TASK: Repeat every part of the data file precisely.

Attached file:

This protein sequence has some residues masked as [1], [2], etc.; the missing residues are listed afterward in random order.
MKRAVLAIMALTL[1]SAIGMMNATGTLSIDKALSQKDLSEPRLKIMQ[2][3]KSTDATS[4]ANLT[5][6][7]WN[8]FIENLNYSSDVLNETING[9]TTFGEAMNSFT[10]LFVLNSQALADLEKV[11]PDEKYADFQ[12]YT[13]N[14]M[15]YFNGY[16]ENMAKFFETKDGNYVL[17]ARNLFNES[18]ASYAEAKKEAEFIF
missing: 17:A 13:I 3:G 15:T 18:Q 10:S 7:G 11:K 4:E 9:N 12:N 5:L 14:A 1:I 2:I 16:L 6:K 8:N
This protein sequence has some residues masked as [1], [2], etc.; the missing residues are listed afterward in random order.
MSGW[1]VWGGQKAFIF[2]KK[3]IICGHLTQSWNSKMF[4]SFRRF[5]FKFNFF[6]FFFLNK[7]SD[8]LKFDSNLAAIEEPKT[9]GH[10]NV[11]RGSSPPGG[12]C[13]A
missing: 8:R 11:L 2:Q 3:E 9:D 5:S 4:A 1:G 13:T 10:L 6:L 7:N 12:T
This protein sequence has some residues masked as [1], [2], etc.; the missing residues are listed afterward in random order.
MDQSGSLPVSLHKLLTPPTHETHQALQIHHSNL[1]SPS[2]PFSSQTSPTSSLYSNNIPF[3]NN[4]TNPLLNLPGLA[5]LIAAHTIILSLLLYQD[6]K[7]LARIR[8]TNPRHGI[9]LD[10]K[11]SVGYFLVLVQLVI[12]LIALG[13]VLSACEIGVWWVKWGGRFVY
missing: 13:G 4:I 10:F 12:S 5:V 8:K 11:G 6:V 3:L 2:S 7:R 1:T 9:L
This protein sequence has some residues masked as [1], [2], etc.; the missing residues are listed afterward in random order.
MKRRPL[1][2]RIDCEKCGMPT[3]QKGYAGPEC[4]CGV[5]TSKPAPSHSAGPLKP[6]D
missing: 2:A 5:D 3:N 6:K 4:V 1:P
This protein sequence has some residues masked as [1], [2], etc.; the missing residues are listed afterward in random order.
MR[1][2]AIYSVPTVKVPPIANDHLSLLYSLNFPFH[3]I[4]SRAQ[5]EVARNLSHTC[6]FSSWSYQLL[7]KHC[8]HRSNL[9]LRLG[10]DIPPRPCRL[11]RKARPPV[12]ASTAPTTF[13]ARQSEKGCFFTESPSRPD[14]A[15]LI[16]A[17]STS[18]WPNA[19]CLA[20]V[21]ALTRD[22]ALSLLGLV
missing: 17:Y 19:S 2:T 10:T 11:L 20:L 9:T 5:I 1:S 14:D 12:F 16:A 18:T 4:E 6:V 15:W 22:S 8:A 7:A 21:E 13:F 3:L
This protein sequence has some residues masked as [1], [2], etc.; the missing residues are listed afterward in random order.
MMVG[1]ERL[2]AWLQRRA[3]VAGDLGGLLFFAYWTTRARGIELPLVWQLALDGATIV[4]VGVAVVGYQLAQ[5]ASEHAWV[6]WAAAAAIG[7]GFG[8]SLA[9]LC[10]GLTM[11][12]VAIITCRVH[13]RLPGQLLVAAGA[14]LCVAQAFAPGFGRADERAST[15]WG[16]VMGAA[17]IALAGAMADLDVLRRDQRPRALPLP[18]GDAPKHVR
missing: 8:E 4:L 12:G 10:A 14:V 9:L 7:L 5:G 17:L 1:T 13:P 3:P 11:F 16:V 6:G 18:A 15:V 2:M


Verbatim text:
This protein sequence has some residues masked as [1], [2], etc.; the missing residues are listed afterward in random order.
MKRAVLAIMALTL[1]SAIGMMNATGTLSIDKALSQKDLSEPRLKIMQ[2][3]KSTDATS[4]ANLT[5][6][7]WN[8]FIENLNYSSDVLNETING[9]TTFGEAMNSFT[10]LFVLNSQALADLEKV[11]PDEKYADFQ[12]YT[13]N[14]M[15]YFNGY[16]ENMAKFFETKDGNYVL[17]ARNLFNES[18]ASYAEAKKEAEFIF
missing: 17:A 13:I 3:G 15:T 18:Q 10:S 7:G 11:K 4:E 9:N 12:N 5:L 14:A 1:I 2:I 16:L 6:K 8:N
This protein sequence has some residues masked as [1], [2], etc.; the missing residues are listed afterward in random order.
MSGW[1]VWGGQKAFIF[2]KK[3]IICGHLTQSWNSKMF[4]SFRRF[5]FKFNFF[6]FFFLNK[7]SD[8]LKFDSNLAAIEEPKT[9]GH[10]NV[11]RGSSPPGG[12]C[13]A
missing: 8:R 11:L 2:Q 3:E 9:D 5:S 4:A 1:G 13:T 10:L 6:L 7:N 12:T
This protein sequence has some residues masked as [1], [2], etc.; the missing residues are listed afterward in random order.
MDQSGSLPVSLHKLLTPPTHETHQALQIHHSNL[1]SPS[2]PFSSQTSPTSSLYSNNIPF[3]NN[4]TNPLLNLPGLA[5]LIAAHTIILSLLLYQD[6]K[7]LARIR[8]TNPRHGI[9]LD[10]K[11]SVGYFLVLVQLVI[12]LIALG[13]VLSACEIGVWWVKWGGRFVY
missing: 13:G 4:I 10:F 12:S 5:V 8:K 11:G 6:V 3:L 2:S 7:R 1:T 9:L
This protein sequence has some residues masked as [1], [2], etc.; the missing residues are listed afterward in random order.
MKRRPL[1][2]RIDCEKCGMPT[3]QKGYAGPEC[4]CGV[5]TSKPAPSHSAGPLKP[6]D
missing: 2:A 5:D 3:N 6:K 4:V 1:P
This protein sequence has some residues masked as [1], [2], etc.; the missing residues are listed afterward in random order.
MR[1][2]AIYSVPTVKVPPIANDHLSLLYSLNFPFH[3]I[4]SRAQ[5]EVARNLSHTC[6]FSSWSYQLL[7]KHC[8]HRSNL[9]LRLG[10]DIPPRPCRL[11]RKARPPV[12]ASTAPTTF[13]ARQSEKGCFFTESPSRPD[14]A[15]LI[16]A[17]STS[18]WPNA[19]CLA[20]V[21]ALTRD[22]ALSLLGLV
missing: 17:Y 19:S 2:T 10:T 11:L 20:L 9:T 5:I 1:S 14:D 12:F 16:A 18:T 4:E 6:V 15:W 22:S 8:A 7:A 21:E 13:F 3:L
This protein sequence has some residues masked as [1], [2], etc.; the missing residues are listed afterward in random order.
MMVG[1]ERL[2]AWLQRRA[3]VAGDLGGLLFFAYWTTRARGIELPLVWQLALDGATIV[4]VGVAVVGYQLAQ[5]ASEHAWV[6]WAAAAAIG[7]GFG[8]SLA[9]LC[10]GLTM[11][12]VAIITCRVH[13]RLPGQLLVAAGA[14]LCVAQAFAPGFGRADERAST[15]WG[16]VMGAA[17]IALAGAMADLDVLRRDQRPRALPLP[18]GDAPKHVR
missing: 8:E 4:L 12:G 10:A 14:V 9:L 7:L 5:G 17:L 1:T 13:P 3:P 11:F 16:V 6:G 18:A 15:V 2:M